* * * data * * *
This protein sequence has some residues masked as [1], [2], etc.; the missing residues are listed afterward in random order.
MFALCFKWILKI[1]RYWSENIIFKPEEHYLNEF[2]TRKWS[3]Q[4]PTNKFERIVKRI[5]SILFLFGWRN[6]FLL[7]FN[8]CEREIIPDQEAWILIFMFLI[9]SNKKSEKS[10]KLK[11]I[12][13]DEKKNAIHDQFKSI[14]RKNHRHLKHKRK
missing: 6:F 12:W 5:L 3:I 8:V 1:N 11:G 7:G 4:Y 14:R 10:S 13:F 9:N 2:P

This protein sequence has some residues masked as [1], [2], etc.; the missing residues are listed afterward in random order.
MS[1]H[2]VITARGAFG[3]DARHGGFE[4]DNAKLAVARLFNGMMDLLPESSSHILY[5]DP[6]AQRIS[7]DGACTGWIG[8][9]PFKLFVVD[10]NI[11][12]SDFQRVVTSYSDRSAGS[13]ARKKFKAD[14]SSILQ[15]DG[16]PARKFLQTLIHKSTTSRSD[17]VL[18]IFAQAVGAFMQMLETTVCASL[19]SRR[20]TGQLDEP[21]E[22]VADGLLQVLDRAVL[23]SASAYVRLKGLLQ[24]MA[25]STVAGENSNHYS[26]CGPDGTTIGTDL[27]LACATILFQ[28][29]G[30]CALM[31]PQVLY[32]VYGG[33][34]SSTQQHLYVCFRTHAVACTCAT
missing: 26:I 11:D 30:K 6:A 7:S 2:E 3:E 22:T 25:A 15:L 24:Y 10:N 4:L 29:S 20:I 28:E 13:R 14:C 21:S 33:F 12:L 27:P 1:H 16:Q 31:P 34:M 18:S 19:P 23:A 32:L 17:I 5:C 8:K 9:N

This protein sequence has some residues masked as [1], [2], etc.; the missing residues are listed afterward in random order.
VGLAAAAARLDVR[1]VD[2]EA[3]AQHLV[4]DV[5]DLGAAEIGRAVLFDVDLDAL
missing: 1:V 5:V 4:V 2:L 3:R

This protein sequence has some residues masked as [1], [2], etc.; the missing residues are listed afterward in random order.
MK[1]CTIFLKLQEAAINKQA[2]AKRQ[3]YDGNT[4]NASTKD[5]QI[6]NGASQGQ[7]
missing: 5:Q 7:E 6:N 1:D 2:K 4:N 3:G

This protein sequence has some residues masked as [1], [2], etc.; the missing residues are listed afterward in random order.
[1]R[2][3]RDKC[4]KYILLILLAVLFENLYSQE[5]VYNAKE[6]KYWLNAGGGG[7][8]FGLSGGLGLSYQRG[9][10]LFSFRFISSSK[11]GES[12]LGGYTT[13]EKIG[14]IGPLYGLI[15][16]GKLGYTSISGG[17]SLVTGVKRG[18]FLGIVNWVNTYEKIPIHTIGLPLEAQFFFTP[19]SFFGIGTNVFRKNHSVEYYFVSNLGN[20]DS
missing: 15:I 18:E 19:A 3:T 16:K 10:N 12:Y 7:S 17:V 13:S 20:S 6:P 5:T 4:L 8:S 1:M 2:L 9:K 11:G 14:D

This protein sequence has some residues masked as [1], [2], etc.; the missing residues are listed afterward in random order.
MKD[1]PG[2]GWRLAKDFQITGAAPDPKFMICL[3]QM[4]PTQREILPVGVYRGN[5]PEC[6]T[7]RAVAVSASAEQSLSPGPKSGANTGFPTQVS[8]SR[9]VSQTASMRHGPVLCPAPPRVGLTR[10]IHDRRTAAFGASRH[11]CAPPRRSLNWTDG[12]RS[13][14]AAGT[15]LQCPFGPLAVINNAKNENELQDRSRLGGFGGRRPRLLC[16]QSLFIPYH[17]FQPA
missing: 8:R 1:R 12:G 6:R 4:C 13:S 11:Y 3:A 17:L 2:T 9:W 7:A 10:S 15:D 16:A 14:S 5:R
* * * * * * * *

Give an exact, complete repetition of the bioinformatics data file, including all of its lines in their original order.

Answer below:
This protein sequence has some residues masked as [1], [2], etc.; the missing residues are listed afterward in random order.
MFALCFKWILKI[1]RYWSENIIFKPEEHYLNEF[2]TRKWS[3]Q[4]PTNKFERIVKRI[5]SILFLFGWRN[6]FLL[7]FN[8]CEREIIPDQEAWILIFMFLI[9]SNKKSEKS[10]KLK[11]I[12][13]DEKKNAIHDQFKSI[14]RKNHRHLKHKRK
missing: 6:F 12:W 5:L 3:I 8:V 1:N 11:G 7:G 4:Y 14:R 10:S 13:F 9:N 2:P

This protein sequence has some residues masked as [1], [2], etc.; the missing residues are listed afterward in random order.
MS[1]H[2]VITARGAFG[3]DARHGGFE[4]DNAKLAVARLFNGMMDLLPESSSHILY[5]DP[6]AQRIS[7]DGACTGWIG[8][9]PFKLFVVD[10]NI[11][12]SDFQRVVTSYSDRSAGS[13]ARKKFKAD[14]SSILQ[15]DG[16]PARKFLQTLIHKSTTSRSD[17]VL[18]IFAQAVGAFMQMLETTVCASL[19]SRR[20]TGQLDEP[21]E[22]VADGLLQVLDRAVL[23]SASAYVRLKGLLQ[24]MA[25]STVAGENSNHYS[26]CGPDGTTIGTDL[27]LACATILFQ[28][29]G[30]CALM[31]PQVLY[32]VYGG[33][34]SSTQQHLYVCFRTHAVACTCAT
missing: 26:I 11:D 30:K 6:A 7:S 2:E 3:E 22:T 25:A 15:L 24:Y 10:N 4:L 29:S 20:I 28:E 13:R 14:C 21:S 33:F 12:L 27:P 1:H 16:Q 31:P 34:M 18:S 19:P 23:A 32:L 17:I 5:C 8:K 9:N

This protein sequence has some residues masked as [1], [2], etc.; the missing residues are listed afterward in random order.
VGLAAAAARLDVR[1]VD[2]EA[3]AQHLV[4]DV[5]DLGAAEIGRAVLFDVDLDAL
missing: 1:V 5:V 4:V 2:L 3:R

This protein sequence has some residues masked as [1], [2], etc.; the missing residues are listed afterward in random order.
MK[1]CTIFLKLQEAAINKQA[2]AKRQ[3]YDGNT[4]NASTKD[5]QI[6]NGASQGQ[7]
missing: 5:Q 7:E 6:N 1:D 2:K 4:N 3:G

This protein sequence has some residues masked as [1], [2], etc.; the missing residues are listed afterward in random order.
[1]R[2][3]RDKC[4]KYILLILLAVLFENLYSQE[5]VYNAKE[6]KYWLNAGGGG[7][8]FGLSGGLGLSYQRG[9][10]LFSFRFISSSK[11]GES[12]LGGYTT[13]EKIG[14]IGPLYGLI[15][16]GKLGYTSISGG[17]SLVTGVKRG[18]FLGIVNWVNTYEKIPIHTIGLPLEAQFFFTP[19]SFFGIGTNVFRKNHSVEYYFVSNLGN[20]DS
missing: 15:I 18:E 19:A 3:T 16:K 10:N 12:Y 7:S 17:V 13:S 20:S 6:P 5:T 4:L 8:S 1:M 2:L 9:K 11:G 14:D

This protein sequence has some residues masked as [1], [2], etc.; the missing residues are listed afterward in random order.
MKD[1]PG[2]GWRLAKDFQITGAAPDPKFMICL[3]QM[4]PTQREILPVGVYRGN[5]PEC[6]T[7]RAVAVSASAEQSLSPGPKSGANTGFPTQVS[8]SR[9]VSQTASMRHGPVLCPAPPRVGLTR[10]IHDRRTAAFGASRH[11]CAPPRRSLNWTDG[12]RS[13][14]AAGT[15]LQCPFGPLAVINNAKNENELQDRSRLGGFGGRRPRLLC[16]QSLFIPYH[17]FQPA
missing: 8:R 1:R 12:G 6:R 4:C 13:S 11:Y 3:A 17:L 2:T 9:W 7:A 10:S 15:D 16:A 14:S 5:R